Fight Another Day
The Dan Reed Network were often described as a multi-racial funk-rock band from Portland, Oregon. Great things were expected and predicted for the band, both through their music, and the image they portrayed. However, after three studio albums, and a best-of compilation, the band parted ways and the jump to the big leagues never happened. This was despite extensive touring and strong support slots, incredible live shows, and strong European support and radio play; in the US, the Pacific Northwest hometown crowds and support were immeasurable, but beyond that, the nation did not quite beckon.
The origin of the band actually started in Aberdeen, South Dakota, in 1979, where high school students Dan Reed and Dan Pred formed a band called Nightwing. Dan Reed moved to Portland in 1981, joining the band Nimble Darts to play keyboards and guitar. Dan Pred moved to Los Angeles in 1982, but then moved to Portland in 1984; After Nimble Darts disbanded, Dan Reed and Dan Pred formed Dan Reed Network, with the addidion of Brion James on guitar, Melvin Brannon on bass, and Jeff Siri on keyboards. They recorded one single, 'Eye On You' on Tandees Records. Jeff Siri was replaced by former Quarterflash keyboardist, Rick DiGiallonardo. They recorded an EP, 'Breathless' on independant Portland label, Nu-Vision Records.
By 1987, Dan Reed Network came to the attention of Polygram / Mercury and signed with them. Blake Sakamoto replaced Rick DiGiallonardo on keyboards, and the classic line-up was complete. The debut album, eponymously titled, was released in 1988. It was produced by the legendary Bruce Fairbairn, fresh off producing Bon Jovi's 'Slippery When Wet' and Aerosmith's 'Permananent Vacation'. The lead single 'Ritual' reached #38 on the Billboard Charts. US & European tours followed, including a date in London at the Marquee Club.
The band returned to the studio to record the incredible follow-up album, 'Slam', with another legend, Nile Rodgers. Somehow, depsite tours with Bon Jovi in arenas, and then the Rolling Stones in stadiums, in the UK and Europe, DRN were unable to build on the momentum and success of the first album. The media and radio play in the UK and Europe was strong, but somehow did not transalte into the big leagues. Outside of the Pacific Northwest, US media attention was disappointing. During this time, Dan Reed famously shaved his head, and removed the trapping of his image. But the record company did not share his view of identity and struggled to accept his decision, and did not know how to market a bald artist.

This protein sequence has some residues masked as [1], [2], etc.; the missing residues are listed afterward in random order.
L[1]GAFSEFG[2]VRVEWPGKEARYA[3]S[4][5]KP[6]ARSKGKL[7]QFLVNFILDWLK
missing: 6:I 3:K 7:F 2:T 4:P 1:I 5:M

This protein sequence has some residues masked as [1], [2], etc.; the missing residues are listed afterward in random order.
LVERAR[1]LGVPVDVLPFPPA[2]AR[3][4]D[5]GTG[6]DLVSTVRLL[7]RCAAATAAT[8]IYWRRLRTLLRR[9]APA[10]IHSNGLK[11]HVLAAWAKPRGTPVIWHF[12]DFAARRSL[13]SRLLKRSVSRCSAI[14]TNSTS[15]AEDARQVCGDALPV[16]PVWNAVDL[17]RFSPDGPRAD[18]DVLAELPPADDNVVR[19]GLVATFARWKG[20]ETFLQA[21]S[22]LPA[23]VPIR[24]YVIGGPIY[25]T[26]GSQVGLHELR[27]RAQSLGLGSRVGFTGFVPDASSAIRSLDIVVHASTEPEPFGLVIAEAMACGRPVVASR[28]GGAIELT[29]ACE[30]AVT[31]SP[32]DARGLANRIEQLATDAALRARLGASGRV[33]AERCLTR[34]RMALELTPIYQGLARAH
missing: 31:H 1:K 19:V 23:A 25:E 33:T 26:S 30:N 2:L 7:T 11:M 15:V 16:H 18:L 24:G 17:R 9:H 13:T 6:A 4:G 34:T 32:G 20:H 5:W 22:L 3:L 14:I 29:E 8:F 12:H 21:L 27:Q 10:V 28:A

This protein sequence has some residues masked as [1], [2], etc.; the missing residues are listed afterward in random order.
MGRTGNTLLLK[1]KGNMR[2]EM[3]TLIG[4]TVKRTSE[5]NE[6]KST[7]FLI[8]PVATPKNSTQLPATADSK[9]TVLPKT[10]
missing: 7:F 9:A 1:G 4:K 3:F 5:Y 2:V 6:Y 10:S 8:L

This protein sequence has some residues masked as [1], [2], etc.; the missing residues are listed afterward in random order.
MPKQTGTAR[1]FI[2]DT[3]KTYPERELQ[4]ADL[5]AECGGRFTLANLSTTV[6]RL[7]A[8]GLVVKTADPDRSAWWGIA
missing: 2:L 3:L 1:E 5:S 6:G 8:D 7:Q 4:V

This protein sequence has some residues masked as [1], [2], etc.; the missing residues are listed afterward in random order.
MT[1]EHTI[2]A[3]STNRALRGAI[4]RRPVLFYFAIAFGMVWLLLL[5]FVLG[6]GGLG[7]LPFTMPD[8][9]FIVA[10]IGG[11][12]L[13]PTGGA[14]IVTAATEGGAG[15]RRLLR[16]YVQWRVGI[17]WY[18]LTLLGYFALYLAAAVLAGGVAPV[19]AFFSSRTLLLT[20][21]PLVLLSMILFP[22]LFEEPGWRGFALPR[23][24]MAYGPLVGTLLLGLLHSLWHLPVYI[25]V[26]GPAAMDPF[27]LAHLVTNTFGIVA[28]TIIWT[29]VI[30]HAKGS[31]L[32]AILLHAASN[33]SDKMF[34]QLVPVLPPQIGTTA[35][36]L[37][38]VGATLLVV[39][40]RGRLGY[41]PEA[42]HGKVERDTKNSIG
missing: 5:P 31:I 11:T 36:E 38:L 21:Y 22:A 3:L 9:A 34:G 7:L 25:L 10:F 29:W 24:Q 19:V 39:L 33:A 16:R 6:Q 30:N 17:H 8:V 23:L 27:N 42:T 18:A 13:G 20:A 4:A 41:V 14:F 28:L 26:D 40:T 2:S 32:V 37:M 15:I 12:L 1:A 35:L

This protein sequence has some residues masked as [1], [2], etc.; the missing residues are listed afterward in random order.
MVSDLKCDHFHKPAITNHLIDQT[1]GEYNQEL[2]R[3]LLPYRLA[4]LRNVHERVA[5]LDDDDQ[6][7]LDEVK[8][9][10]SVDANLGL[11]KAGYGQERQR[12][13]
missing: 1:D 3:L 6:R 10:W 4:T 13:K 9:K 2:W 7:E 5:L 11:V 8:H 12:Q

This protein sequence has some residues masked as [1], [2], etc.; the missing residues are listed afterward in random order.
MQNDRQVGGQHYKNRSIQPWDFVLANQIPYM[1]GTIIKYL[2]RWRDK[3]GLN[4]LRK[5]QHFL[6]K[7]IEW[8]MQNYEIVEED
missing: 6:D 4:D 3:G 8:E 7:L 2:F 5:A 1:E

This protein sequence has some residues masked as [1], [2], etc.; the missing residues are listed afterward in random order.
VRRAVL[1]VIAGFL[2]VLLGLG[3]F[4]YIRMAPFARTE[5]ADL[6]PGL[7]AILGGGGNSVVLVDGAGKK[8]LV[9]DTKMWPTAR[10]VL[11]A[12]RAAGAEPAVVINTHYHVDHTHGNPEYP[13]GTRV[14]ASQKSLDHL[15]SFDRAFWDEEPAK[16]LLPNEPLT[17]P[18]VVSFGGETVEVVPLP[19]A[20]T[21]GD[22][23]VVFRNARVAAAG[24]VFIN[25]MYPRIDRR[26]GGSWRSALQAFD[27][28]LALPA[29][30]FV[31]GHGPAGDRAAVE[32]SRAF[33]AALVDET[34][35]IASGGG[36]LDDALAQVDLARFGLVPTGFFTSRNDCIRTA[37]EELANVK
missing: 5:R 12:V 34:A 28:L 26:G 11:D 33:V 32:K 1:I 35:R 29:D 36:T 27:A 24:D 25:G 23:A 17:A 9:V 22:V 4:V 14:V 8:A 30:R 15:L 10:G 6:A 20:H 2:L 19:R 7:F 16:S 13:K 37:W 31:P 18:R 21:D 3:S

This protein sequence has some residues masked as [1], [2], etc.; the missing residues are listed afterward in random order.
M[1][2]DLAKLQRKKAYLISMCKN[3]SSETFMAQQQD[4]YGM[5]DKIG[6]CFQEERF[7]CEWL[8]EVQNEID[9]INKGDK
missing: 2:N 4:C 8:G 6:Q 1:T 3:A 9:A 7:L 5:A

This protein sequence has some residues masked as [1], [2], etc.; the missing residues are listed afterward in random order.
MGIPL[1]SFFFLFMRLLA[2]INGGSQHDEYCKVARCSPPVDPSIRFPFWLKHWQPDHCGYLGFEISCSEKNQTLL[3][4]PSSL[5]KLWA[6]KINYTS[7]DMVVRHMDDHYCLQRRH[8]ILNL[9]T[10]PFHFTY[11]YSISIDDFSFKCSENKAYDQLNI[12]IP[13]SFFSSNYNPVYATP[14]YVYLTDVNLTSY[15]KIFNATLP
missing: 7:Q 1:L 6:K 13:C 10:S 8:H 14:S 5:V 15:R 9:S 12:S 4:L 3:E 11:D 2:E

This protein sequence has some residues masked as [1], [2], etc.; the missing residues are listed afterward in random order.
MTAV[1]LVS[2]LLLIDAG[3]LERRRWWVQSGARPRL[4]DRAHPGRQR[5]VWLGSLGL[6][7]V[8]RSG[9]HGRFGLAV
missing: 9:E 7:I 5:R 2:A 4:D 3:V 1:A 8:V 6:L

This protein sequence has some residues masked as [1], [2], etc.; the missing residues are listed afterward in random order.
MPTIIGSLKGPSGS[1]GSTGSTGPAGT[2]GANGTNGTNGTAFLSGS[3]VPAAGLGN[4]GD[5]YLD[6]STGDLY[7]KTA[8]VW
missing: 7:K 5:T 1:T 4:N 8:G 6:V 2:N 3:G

Dan Reed Network paired with Bruce Fairbairn again, and returned in 1991 with 'The Heat'. Lyrically, the album was politically charged. The album was actually the most successful for the band in the UK, but elsewhere, the label could not figure out what to do with the band. Promotion was non-existent, and only one video was produced, for 'Mix It Up'. The band funded a second video on their own for 'Long Way To Go'. Slowly, things unraveled with a lack of label interest and support. The band toured Australia, supporting the Baby Animals, and then in 1993, a 'Best of' album, 'Mixin' It Up' was released, with a small final tour of Europe. Demos of songs for a 4th studio album had been recorded, and some of these found life in solo and other band recordings. Officially, Dan Reed Network did not disband, but each band member went on to their own solo endeavours.
It seemed like the Dan Reed Network were resigned to the Band that almost did, and certainly should have. Each band member had, and still has, successes in their solo careers. Details of these are recorded elsewhere on this site.
With the advent of social media, all of the band members came closer to their fans through their solo careers. The interest in Dan Reed Network reuniting never went away. Although it seemed like an impossibility, the stars aligned on 4th August 2012, and, at a Dan Reed solo show at the Star Theater in Portland, Oregon, Dan Reed, Dan Pred, and Blake Sakamoto, announced that they were getting the band back together for a special one-off show on New Years' Eve 2012 at the downtown Marriot in their hometown.
After a few studio rehearsals, Dan Reed Network returned to the stage on December 30th 2012 for a special VIP Rehearsal show before the New Year's Eve performance. With only a little rust, and some minor technical difficulties, DRN carried on from where they left off. Everything that made a DRN live performance special was still there, and they carried it over into the main New Years' Eve show the next night. Dan Reed Network were back on stage, and over the next three years, DRN summer and fall shows would dovetail with Dan's, and the rest of the bands', solo careers. Annual treks and concerts in the Pacific NW, across the UK, and at major European rock festivals proved that the interest in the band was as strong as ever.
The inevitable question became... Would Dan Reed Network record another album?
In 2015, Dan Reed announced that Dan Reed Network would enter the studio to record a fourth album, to be released 25 years after 'The Heat' in 2016. This news was accompanied with another piece that Blake Sakamoto would be leaving DRN to concentrate on his other musical ventures. In his stead, Dan's long-time friend and musical collaborator, Rob Daiker, would take over on keyboards.
The album, 'Fight Another Day' was released on June 3rd. The band recorded it largely in Portland, Oregon, at Falcon Studios, and Rob Daikers studio, The Commune. It was followed up with a small CD release tour across Europe.